Frankenstein | Ensemble Theatre

Frankenstein | Ensemble TheatreLeft – Lee Jones. Cover – Andrew Henry. Photos – Heidrun Lohr

Mary Shelley
’s Frankenstein is not conventionally what we might refer to as a timeless work of literature. It is clearly a product of its time, fashioned from the particular obsessions of its age and demonstrating the changing view of science that characterised the early nineteenth century. It is true that the themes of Frankenstein have made it relevant through the generations, but Nick Dear’s script is a sublime theatrical blueprint that draws the focus to those themes that truly resonate in our age.

Lee Jones tackles the role of Frankenstein’s creation with an amazing energy. He approaches a long exposition with no dialogue beautifully and shows the growth and development of a man born as an adult reasonably well. There are perhaps some timing issues with this as the ebb and flow of his development seems somewhat curtailed, but this is made up for with an energy that engages the entire auditorium.

This is the core strength of this production. The unnamed creation of Frankenstein is the life and soul of this play, and he shines. Jones’ very physical performance in the early moments of the play elicits the necessary empathy to drive the plot throughout. In fact, despite a fine performance by Andrew Henry as Frankenstein, the play loses a little of its verve at around the two-thirds point where the focus shifts away from the creation to Frankenstein himself. I don’t think Henry can be held responsible for this; it is perhaps a minor flaw in Dear’s script that the creation leaves the stage for so long, having established such a strong presence.

A strong supporting cast enhances the achievements of the two central characters. They change roles and present a broad range of characters from Shelley’s novel. Katie Fitchett in particular delivered an engaging performance as Elizabeth, and Heather Stratford’s cello, taking an almost central position on the stage, has a presence that practically presents a character on its own.

The set transforms remarkably, with relatively little moving elements. A shiny black circle in the centre of a matt black stage is enclosed as need be by a ring of curtains, which, in differing positions create a very different atmosphere on stage. Sound effects beyond Stratford’s mellifluous cello are provided by actors in the shadows, but nonetheless visible to the audience, and the artifice of stagecraft is at once visible and unobtrusive, enhancing the atmosphere of the piece beautifully.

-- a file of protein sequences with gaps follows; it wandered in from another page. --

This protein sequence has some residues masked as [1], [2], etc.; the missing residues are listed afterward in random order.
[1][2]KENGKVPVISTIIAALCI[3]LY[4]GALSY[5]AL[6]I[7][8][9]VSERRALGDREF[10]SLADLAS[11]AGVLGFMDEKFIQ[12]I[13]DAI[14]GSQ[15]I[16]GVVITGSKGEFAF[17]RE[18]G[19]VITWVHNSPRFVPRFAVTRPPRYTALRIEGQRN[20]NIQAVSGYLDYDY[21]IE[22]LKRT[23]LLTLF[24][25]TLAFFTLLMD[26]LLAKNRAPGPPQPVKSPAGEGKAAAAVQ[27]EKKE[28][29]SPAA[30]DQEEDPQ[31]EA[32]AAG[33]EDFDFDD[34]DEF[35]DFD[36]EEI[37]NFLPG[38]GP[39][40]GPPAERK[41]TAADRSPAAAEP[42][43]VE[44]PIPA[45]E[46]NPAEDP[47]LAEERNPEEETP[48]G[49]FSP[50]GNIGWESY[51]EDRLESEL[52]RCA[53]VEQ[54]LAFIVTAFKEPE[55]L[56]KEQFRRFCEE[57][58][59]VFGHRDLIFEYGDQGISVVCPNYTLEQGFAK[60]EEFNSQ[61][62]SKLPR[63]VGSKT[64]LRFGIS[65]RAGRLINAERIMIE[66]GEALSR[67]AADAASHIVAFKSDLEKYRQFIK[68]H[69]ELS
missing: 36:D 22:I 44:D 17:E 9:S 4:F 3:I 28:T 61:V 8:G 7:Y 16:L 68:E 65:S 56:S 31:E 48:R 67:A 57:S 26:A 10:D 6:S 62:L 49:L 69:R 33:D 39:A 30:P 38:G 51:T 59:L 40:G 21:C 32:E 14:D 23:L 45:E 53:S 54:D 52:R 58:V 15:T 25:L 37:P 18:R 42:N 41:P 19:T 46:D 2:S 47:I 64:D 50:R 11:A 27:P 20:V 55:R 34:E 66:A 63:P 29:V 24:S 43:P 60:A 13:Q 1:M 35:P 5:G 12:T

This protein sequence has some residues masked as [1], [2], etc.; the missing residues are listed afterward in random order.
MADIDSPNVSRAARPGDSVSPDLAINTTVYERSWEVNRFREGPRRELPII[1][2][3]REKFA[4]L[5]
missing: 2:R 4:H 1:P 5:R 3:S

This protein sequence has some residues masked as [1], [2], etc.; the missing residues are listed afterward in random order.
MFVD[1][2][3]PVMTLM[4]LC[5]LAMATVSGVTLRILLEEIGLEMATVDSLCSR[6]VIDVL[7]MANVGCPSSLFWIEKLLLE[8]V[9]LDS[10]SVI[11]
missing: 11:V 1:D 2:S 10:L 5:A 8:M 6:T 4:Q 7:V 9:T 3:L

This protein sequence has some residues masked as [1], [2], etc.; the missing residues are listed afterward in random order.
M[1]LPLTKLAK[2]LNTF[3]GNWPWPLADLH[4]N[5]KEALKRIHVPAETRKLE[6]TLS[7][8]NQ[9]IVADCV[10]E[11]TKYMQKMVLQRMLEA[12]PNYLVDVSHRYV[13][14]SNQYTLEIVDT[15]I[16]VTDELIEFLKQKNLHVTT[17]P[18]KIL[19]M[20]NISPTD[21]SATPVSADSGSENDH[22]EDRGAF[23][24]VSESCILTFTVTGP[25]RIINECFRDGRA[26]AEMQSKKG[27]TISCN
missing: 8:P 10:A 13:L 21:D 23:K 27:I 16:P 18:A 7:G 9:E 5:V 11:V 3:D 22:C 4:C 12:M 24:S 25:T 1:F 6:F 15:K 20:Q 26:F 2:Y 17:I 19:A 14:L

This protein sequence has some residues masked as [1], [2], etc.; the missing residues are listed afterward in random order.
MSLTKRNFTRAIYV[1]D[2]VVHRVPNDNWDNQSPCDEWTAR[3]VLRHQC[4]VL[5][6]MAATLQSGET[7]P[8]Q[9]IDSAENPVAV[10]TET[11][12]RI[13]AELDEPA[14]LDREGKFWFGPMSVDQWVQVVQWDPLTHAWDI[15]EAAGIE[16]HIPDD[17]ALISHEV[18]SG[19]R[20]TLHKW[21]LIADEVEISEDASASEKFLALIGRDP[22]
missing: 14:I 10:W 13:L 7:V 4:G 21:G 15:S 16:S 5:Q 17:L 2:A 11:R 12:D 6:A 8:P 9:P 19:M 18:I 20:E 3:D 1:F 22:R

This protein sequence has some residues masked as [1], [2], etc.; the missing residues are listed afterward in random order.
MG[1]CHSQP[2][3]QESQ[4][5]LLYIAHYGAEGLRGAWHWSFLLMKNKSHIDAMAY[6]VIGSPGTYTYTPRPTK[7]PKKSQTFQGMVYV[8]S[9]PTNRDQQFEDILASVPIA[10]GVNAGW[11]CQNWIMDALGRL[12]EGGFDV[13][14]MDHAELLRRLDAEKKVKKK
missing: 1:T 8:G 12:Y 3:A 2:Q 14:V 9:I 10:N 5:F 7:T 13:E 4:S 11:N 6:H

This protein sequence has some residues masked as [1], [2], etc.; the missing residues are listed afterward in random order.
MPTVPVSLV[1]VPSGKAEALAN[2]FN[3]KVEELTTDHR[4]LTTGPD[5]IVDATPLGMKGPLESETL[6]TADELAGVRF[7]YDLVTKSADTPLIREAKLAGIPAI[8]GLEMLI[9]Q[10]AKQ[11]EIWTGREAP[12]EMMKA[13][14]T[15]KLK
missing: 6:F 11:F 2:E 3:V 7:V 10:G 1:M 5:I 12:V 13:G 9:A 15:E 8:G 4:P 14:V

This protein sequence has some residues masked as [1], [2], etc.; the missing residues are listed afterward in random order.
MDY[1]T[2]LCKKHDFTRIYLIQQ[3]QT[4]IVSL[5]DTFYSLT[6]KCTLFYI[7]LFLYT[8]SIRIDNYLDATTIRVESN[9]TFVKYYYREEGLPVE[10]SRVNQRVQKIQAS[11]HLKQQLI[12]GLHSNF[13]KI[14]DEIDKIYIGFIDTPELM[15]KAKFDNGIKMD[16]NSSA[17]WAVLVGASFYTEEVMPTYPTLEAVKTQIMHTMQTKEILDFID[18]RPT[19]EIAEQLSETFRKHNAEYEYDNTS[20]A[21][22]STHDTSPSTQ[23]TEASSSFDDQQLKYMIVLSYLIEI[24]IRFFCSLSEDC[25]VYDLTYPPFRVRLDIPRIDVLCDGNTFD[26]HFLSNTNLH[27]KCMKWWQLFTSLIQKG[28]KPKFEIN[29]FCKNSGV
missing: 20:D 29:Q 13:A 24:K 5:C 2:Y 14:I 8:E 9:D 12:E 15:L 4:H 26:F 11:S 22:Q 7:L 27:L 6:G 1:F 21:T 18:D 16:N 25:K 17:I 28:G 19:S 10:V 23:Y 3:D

What Nick Dear’s script does brilliantly is to draw focus onto those elements of Shelley’s story that truly resonate in the twenty-first century. The humanity of Frankenstein’s creation and its experience of life sit at the centre, with the moral wavering of Frankenstein himself pushed to the side. Life’s pursuits, and our failings in pursuing them, become the centre, and Frankenstein’s creation is as human in this regard as Frankenstein himself.

This is a fine production of a modern masterpiece, and not to be missed.


The Street Theatre presents an Ensemble Theatre production
FRANKENSTEIN
by Nick Dear

Directed by Mark Kilmurry

Venue: The Street Theatre | 15 Childers Street, Canberra City West
Dates: May 7 – 11, 2013
Tickets: $45 – $35
Bookings: 6247 1223





Most read reviews

Synthony and Brisbane Philharmonic Orchestra

I have seen classic, contemporary and experimental takes on orchestra, as I am sure many others have too – but I doubt many have seen something quite as grandiose and extravagant as the wild ride that Synthony takes you on.

Rainbow’s End | Darlinghurst Theatre Company and Moogahlin Performing Arts

The pot of gold at the end of the rainbow has been a long time coming for the First Nations people of Australia.

Bangalow Music Festival 2019

The Bangalow Music Festival, jewel of the classical music calendar of the Northern Rivers of NSW, has just had its 18th incarnation.

Roald Dahl’s Revolting Rhymes & Dirty Beasts | shake and stir theatre co

Cleverly written and adapted from the Dahl poems, the show was slick and silly, funny and furiously paced throughout.

Australian Realness | Malthouse Theatre

Australian Realness is a strange, illusory and disparate production with moments of brilliance and instances that baffle. It is surreal.

Sign up for our newsletter

* indicates required